(last updated July 2019)
What has been happening in the waste disposal industry
The last two decades or so have seen much tighter waste disposal and environmental protection legislation introduced as the UK government and the European Commission have made efforts both to reduce the volume of waste produced and to minimise its impact on the environment.
Tougher waste management rules affect businesses at every stage of the process:
- waste producers have a 'duty of care' to ensure that their waste is disposed of properly
- waste collectors must be licensed and must transport, store, sort and process waste safely and correctly
- the final disposal of waste, often through landfill, must be done in accordance with strict guidelines
Recent years have seen more businesses brought into the waste carrier licensing regime too.
Not all of the changes have seen greater regulation though - in 2014 the waste transfer note system (but not the system of hazardous waste consignment notes) was relaxed a bit under the government's Red Tape Challenge.
A landfill tax was introduced in 1996, increasing the cost to skip operators of waste disposal. The tax has increased steadily over the years. In 2012 HM Revenue & Customs (HMRC) caused concern in the industry with a ruling that fines (very small particles) from trommels (cylindrical waste sorters) and other screening machines would move from the lower rate of landfill tax to the (very much) higher rate. After carrying out a consultation exercise, HMRC ruled that from April 2015 waste loads containing trammel fines will need to have a 'loss on ignition' percentage - the amount of non-inert material in the load - of no more than 10% if they are to qualify for the lower tax rate.
More and more skip operators are having real difficulty finding somewhere to take their waste at all. As landfill sites close their doors in many areas operators find that they have to drive further and further to unload. Unfortunately, this has become less and less economical, particularly at times when fuel prices are high.
Tougher rules on waste disposal aren't all bad news for skip hirers though. Most local councils have been forced to clamp down on what private householders can dispose of as domestic rubbish, making a hired skip the best alternative waste disposal option in many situations.
Recycling and waste minimisation have become hot topics, and many initiatives have been set up to encourage business and industry to reduce the volume of non-recoverable waste that they produce.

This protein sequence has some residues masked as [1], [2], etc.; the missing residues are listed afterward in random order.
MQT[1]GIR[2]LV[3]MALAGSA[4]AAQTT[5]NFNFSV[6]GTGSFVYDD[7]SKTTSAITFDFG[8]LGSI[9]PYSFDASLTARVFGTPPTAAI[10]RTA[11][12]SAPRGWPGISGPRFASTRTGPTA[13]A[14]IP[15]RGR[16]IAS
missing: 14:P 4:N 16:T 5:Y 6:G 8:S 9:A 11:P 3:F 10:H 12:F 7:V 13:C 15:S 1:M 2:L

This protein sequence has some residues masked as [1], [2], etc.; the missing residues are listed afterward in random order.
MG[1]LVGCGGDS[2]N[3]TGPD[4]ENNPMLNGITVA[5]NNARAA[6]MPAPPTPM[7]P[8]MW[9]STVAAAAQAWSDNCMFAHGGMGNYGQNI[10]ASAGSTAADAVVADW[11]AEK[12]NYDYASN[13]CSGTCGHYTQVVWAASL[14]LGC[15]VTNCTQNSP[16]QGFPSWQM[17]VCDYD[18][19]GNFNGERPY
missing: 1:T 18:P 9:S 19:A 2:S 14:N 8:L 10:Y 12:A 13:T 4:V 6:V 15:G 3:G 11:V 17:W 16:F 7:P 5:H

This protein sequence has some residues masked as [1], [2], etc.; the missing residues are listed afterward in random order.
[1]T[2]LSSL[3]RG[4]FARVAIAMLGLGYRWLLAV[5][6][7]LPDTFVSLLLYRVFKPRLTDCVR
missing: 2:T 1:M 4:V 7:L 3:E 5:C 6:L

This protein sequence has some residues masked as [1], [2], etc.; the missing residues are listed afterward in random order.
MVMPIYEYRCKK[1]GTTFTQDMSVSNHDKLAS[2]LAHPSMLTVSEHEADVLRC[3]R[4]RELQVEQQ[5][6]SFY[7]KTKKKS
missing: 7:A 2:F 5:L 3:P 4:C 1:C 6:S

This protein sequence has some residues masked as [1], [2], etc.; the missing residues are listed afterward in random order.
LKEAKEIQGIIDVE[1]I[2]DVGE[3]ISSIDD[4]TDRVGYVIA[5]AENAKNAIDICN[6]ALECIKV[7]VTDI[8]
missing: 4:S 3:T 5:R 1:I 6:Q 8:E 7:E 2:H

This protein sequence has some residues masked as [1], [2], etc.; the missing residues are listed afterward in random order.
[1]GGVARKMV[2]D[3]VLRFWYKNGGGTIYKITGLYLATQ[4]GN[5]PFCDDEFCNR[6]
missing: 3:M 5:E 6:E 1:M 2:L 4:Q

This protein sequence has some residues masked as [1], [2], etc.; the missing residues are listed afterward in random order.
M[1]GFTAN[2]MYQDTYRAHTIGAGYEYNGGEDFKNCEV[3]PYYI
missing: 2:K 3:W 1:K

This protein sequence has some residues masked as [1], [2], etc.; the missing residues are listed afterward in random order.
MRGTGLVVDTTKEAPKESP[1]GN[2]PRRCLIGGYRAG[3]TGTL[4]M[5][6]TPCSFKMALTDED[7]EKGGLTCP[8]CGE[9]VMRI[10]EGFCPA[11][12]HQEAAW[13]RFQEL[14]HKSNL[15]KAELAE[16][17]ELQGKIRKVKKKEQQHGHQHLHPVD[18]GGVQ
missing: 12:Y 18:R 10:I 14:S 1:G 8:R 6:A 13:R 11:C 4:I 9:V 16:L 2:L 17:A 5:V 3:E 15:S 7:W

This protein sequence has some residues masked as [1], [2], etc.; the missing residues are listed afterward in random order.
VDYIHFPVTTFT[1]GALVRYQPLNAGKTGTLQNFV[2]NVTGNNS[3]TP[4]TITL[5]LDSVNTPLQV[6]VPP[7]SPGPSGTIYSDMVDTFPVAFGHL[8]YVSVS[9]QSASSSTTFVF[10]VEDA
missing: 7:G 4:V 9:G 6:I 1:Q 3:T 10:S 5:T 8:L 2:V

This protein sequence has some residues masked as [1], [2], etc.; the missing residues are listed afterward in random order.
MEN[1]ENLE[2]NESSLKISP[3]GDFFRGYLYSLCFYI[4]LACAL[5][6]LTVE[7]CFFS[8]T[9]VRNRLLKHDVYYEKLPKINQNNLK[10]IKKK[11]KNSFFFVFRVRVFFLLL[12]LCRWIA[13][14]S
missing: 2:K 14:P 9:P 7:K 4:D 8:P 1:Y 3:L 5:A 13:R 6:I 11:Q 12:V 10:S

The economic downturn which began in the late 2000s resulted in difficult conditions for skip hirers. The construction industry, a major user of skips, saw its workload fall dramatically. Unfortunately, key costs like landfill waste disposal and fuel continued to rise, affecting most operators' profitability. The economy remained weak during the early 2010s, although by mid 2013 things started to pick up. Economic conditions continued to improve until the middle of 2015.
The recovery slowed in the second half of 2015 and the slowdown continued into 2016. The Brexit vote in June of that year, followed by the uncertainty surrounding the Brexit negotiations, led to economic growth weakening further towards the end of the year and throughout 2017. As forecast, the economic slowdown continued in 2018 and no change is expected in 2019 or 2020. The construction industry saw little growth from 2016 onwards. New private industrial orders fell and any growth was dependent on an increase in infrastructure activity and private housebuilding offsetting a sharp fall in the commercial and industrial sectors. This pattern is expected to continue into 2019.
The 2000s saw commodities prices - particularly metals - rise steadily, with some big increases during the second half of the decade. Prices did drop back sharply as the economy slid into recession in 2008, but generally recovered fairly well during the closing years of the decade and the first half of the 2010s before falling back again. Meanwhile, markets have begun to open up for other properly sorted waste recyclables like wood. It's becoming more and more worthwhile for waste disposal businesses to manage and sort recyclable wastes properly (waste sorting before disposal is also increasingly covered by legislation, and helps to keep recovery costs down). EU targets aim for 70% of waste to be reused or recycled, and some waste disposal operators are introducing sophisticated robotic sorters to carry out the task of waste sorting.
2012 and 2013 saw the phasing in of a ban on cash payments for scrap metal in England and Wales, along with a new licensing regime for scrap metal dealers. In 2015 legislation was passed which makes provision for a cash ban in Scotland.
Keeping up with developments
Because waste management is such an important issue, rules and regulations are regularly updated and new developments in the industry are commonplace. Joining a trade association is a very good way of keeping up to date with developments. The Waste Management Industry Training and Advisory Body (WAMITAB) and the Chartered Institution of Wastes Management (CIWM) are the two main industry associations for the waste disposal sector. You can find out more about these organisations, and the services and support they offer to their members, on their websites.
The Environmental Services Association (ESA) also represents the waste management industry in the UK.
News and information about important industry issues is also available on the letsrecycle.com and Recycle More websites.
The regional environmental regulators' websites are a valuable source of up to date information on regulatory issues and best practice:
- the Environment Agency in England
- Natural Resources Wales
- the Northern Ireland Environment Agency
- the Scottish Environment Protection Agency (SEPA) in Scotland
Information is also available on the Gov.uk website and the Netregs website (Scotland and Northern Ireland).